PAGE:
And then there was last year's Tim Tebow debacle. Ryan was amped up about acquiring the game's most polarizing player. In theory, the plan was sound: New offensive coordinator Tony Sparano would dust off the Wildcat scheme that brought him prior success with the Miami Dolphins, using Tebow as his new triggerman. But the Jets foolishly overreacted to practice, an area where Tebow's struggles are well-documented, and shied away from truly employing the tactic. Talking to Rex last week in our SiriusXM studios, I told him that I initially bought into the Tebow plan, thinking there was one. Rex insisted that there was -- through hearty laughter. It's funny now, but representative of the utter confusion then.

Speaking of Tebow confusion, why was he even active in that Thanksgiving night blowout loss to the New England Patriots? As Sanchez butt-fumbled the game away, an unhappy MetLife Stadium crowd began chanting for the backup. But Tebow was only available for emergency duty, thanks to two broken ribs. Meanwhile, the Jets other QB, Greg McElroy, was inactive. It was illogical. It was shortsighted. Yet, it was typical.

As Sanchez continued his downward spiral, cementing himself as one of the worst quarterbacks in the NFL, a change to Tebow or McElroy could've potentially given a life raft to the sinking season. Stubborn Rex went down with the Sanchez ship. He didn't learn.

Speaking with Rex last week, he seemed like, well, Rex Ryan. He had the cat-who-swallowed-the-canary look to him when talking about how underrated his defense is. He spoke candidly about Sanchez needing to protect the ball and declared the quarterback competition with rookie Geno Smith as "truly open." Rex was energized and feeling good.

But the conversation also raised red flags.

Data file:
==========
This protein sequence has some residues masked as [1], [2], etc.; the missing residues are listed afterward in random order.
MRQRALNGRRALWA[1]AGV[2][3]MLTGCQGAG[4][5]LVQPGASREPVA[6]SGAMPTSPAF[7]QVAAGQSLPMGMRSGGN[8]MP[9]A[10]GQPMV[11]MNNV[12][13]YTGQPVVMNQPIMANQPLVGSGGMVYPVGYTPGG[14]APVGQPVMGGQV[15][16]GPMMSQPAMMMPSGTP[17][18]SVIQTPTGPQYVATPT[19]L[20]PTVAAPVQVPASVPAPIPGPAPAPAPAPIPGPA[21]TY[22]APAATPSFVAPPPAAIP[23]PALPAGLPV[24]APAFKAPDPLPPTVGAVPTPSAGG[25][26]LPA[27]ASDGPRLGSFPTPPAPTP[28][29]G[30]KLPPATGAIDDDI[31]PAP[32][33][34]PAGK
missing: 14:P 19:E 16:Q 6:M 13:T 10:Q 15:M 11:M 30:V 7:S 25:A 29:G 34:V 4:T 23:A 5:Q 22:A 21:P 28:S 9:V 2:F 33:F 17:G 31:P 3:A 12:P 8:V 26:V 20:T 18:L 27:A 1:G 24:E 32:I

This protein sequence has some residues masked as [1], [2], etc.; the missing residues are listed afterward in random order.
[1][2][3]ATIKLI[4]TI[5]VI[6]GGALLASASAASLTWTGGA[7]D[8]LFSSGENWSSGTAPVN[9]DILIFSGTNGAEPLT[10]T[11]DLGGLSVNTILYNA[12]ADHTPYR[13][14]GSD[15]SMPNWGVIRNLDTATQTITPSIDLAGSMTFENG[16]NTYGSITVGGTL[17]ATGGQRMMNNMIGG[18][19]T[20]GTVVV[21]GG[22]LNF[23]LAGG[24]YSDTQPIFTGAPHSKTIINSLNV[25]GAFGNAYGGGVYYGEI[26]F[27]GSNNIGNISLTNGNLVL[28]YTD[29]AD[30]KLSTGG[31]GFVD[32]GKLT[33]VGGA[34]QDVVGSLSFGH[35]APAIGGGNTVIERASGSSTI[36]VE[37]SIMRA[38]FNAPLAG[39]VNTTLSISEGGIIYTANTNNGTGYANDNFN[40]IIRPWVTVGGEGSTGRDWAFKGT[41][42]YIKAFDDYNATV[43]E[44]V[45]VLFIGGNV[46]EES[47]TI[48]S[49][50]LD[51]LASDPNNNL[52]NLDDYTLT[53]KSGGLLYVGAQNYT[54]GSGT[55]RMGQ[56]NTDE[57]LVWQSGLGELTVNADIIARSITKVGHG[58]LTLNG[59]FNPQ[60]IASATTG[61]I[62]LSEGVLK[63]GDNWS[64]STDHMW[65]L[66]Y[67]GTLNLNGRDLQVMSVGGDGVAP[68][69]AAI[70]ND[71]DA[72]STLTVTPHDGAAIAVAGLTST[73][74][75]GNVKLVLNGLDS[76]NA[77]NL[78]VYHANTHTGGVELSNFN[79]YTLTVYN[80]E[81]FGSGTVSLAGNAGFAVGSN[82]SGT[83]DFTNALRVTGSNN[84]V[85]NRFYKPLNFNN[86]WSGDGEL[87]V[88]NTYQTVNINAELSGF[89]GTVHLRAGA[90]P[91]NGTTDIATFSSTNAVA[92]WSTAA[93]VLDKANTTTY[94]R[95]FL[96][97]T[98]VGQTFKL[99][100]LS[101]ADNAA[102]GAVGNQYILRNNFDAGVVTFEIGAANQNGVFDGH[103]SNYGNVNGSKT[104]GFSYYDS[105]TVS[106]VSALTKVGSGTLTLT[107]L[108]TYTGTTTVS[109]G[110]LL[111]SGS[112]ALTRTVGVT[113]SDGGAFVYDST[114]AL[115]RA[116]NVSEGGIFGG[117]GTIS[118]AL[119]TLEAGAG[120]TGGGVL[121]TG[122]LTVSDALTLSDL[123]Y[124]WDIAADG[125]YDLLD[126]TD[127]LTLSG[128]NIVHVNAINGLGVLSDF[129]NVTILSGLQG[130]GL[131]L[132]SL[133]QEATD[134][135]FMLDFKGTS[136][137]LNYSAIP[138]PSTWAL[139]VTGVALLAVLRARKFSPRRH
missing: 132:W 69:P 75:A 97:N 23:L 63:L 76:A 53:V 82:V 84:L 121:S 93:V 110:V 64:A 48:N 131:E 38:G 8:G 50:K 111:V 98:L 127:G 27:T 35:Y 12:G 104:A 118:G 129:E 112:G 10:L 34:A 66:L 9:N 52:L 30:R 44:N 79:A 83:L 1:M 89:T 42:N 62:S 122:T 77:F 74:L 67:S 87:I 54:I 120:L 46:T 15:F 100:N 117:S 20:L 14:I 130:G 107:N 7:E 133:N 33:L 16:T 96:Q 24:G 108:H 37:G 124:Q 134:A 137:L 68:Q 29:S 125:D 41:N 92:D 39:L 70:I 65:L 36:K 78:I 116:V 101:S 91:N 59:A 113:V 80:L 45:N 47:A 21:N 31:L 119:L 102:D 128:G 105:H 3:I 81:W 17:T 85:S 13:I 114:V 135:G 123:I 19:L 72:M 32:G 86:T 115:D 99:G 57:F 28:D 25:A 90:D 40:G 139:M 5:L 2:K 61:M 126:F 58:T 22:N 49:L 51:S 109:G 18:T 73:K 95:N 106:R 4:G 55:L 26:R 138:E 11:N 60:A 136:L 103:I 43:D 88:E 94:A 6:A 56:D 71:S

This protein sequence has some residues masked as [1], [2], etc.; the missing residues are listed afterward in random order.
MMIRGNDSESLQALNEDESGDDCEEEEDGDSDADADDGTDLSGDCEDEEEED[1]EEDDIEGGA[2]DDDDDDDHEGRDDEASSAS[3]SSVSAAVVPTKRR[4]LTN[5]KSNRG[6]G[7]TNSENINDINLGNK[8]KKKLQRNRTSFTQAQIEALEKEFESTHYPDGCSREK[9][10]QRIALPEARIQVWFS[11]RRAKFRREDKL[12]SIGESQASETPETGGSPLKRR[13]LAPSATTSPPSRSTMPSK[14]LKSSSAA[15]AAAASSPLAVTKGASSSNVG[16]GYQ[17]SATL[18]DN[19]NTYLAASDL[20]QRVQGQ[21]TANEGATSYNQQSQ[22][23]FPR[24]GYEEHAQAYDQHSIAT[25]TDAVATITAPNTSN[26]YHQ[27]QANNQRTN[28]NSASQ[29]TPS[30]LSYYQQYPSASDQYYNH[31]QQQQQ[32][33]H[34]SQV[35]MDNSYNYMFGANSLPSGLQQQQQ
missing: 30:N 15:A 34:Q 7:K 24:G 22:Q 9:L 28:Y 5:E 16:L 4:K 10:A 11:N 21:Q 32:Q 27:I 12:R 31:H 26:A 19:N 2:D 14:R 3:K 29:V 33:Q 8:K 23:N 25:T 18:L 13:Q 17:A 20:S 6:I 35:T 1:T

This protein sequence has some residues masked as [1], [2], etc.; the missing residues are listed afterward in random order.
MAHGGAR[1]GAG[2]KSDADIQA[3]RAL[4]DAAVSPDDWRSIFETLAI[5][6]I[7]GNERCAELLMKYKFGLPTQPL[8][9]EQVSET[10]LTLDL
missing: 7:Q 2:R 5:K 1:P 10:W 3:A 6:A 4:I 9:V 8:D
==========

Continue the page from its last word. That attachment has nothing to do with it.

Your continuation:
Ryan is going back to running the defense, giving the offensive reins to his third coordinator in three years, Marty Mornhinweg. In theory, a fresh set of eyes will help Rex take the Sanchez blinders off. While that's a positive -- in my estimation, Smith winning the QB battle would give Rex the best chance to save his job -- Ryan goes back to running his team like a defensive coordinator.

And how about the new guy running team business, first-year general manager John Idzik? Rex told me, "First off, my relationship with John, we have similar backgrounds, football backgrounds. Both of our fathers were in the NFL. I know what he wants. We want sustainable success. We are right across the board on that. It's a process like anything else. Our draft was outstanding. John is very prepared."

Idzik is certainly in charge. But don't underestimate the power of Johnson, who made it a prerequisite in his general manager search that Rex would stay in place for 2013. Johnson loves when his franchise gets TV/radio attention and craves the back page of the New York tabloids in a Yankees/Giants town. Ryan, win or lose, gives him that. So everything's still somewhat unpredictable.

Rex isn't naïve about his current situation, though, telling me, "As far as me coaching for my job, I never look at it that way. I look at it like 2009. It is a brand new beginning for me. People say whatever they say. I'm excited about it. Any coach loves to teach. And that's what I'm getting back to."

But with the Jets in rebuilding mode and a roster devoid of true talent, it's going to be tough to get back to immediate respectability. On paper, the Jets have one of the five worst rosters in the league heading into camp.

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You know Rex is going to go down swinging, doing it his way. It worked splendidly well in his first two years ... then flamed out in epic fashion in the last two.

Personally, I like Rex. But I now think this is the wrong spot for him, in the wrong city. And he's never grown as a coach.

In a sense, Rex doing things his way is truly admirable. But it might cost him the Jets job -- and his next job.

Follow Adam Schein on Twitter @AdamSchein.